Intranets are a key channel for connecting employees with the people, tools and information they need to do their jobs well. But many companies treat their intranets like unplanned land development. They outgrow the starter bungalow, so they tack on a garage stall, make a few haphazard additions and build 27 sheds in the yard. Nothing connects, and – worse yet – no one knows where anything is stored.
Building or improving an intranet can be a massive and complicated project, starting with in-depth research to identify current state, needs and priorities; setting a comprehensive strategy; securing executive sponsorship and budget; developing a highly detailed, multi-level plan; and partnering with colleagues like IT, Legal, content owners and vendors to execute the plan.
Over the course of three years, we drove and managed a $24 million, multi-year program to overhaul a corporation’s intranet from the ground up, unweaving and rebuilding a tangled collection of legacy systems, disparate portals, unrelated web sites, unsearchable content archives and outdated tools.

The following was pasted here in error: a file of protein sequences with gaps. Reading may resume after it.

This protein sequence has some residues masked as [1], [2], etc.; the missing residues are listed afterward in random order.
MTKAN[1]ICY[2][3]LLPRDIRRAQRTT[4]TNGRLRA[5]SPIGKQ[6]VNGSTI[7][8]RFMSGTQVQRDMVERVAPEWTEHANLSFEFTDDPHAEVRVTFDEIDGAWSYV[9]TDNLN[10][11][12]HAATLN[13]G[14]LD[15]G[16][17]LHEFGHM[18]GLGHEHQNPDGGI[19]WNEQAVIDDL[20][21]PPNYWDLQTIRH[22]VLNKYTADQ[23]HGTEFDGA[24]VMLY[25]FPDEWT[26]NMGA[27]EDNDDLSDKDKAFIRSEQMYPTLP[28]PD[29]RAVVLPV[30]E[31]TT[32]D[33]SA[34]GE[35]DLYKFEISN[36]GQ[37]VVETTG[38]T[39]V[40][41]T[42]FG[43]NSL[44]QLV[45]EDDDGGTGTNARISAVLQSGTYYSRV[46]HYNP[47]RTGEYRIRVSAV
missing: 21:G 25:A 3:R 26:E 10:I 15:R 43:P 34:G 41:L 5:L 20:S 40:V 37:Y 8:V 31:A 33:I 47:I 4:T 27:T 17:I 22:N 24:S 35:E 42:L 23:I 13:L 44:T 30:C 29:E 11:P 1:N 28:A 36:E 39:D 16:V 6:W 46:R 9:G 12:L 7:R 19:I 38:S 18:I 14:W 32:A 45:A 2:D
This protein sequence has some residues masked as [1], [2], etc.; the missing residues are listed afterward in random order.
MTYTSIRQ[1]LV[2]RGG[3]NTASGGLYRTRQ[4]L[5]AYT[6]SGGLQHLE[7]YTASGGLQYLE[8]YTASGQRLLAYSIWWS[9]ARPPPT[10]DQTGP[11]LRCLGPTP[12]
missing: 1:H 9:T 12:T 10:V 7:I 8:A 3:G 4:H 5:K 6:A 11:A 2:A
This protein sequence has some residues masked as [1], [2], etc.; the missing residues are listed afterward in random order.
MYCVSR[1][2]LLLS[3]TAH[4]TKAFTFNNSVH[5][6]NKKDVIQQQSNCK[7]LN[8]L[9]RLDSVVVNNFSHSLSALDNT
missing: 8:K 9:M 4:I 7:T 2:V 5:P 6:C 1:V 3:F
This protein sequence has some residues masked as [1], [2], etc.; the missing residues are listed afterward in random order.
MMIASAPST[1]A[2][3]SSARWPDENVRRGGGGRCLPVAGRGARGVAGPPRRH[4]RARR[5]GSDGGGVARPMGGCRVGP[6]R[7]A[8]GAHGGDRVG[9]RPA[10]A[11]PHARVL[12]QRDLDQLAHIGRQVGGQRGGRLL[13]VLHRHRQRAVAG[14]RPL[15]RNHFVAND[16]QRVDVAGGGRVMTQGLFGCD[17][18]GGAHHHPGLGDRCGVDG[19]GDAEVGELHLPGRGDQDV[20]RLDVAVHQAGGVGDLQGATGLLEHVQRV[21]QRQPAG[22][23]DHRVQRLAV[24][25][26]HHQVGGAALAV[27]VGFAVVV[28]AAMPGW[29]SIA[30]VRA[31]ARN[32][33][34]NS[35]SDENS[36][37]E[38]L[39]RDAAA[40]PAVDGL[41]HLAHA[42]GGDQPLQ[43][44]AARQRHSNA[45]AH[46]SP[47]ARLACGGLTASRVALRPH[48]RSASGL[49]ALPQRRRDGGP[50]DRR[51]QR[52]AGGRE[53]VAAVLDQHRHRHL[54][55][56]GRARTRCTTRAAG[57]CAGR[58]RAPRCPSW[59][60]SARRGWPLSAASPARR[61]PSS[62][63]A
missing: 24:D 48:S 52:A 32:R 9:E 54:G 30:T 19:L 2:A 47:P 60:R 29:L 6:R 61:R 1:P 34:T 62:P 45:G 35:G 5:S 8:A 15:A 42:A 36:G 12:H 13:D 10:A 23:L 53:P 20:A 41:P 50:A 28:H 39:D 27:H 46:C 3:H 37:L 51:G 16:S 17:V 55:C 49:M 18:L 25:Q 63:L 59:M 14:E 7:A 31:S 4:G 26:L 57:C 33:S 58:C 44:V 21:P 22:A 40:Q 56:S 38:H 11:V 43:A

In the execution phase, we tackled not only the suite of online communications tools and content we owned, but every aspect of the new intranet, including platform selection, technology integration, agile development, security and single sign-on, mobile device access and content migration.
Some may say we overstepped our boundaries as Communication team leaders to spearhead an intranet program of this breadth and depth. But it was the right thing to do for employees and the company.
It’s important to note that not every underperforming intranet requires tens of millions of dollars and multiple years of work to be improved. There are always some small, short-term steps that be taken to build a better experience for your employees. Regardless of the scope, we would be more than happy to help any team or company identify ways to improve the performance of this critical communication tool.
To see other examples of our work, go to Mini Case Studies.
Categories: Mini Case Studies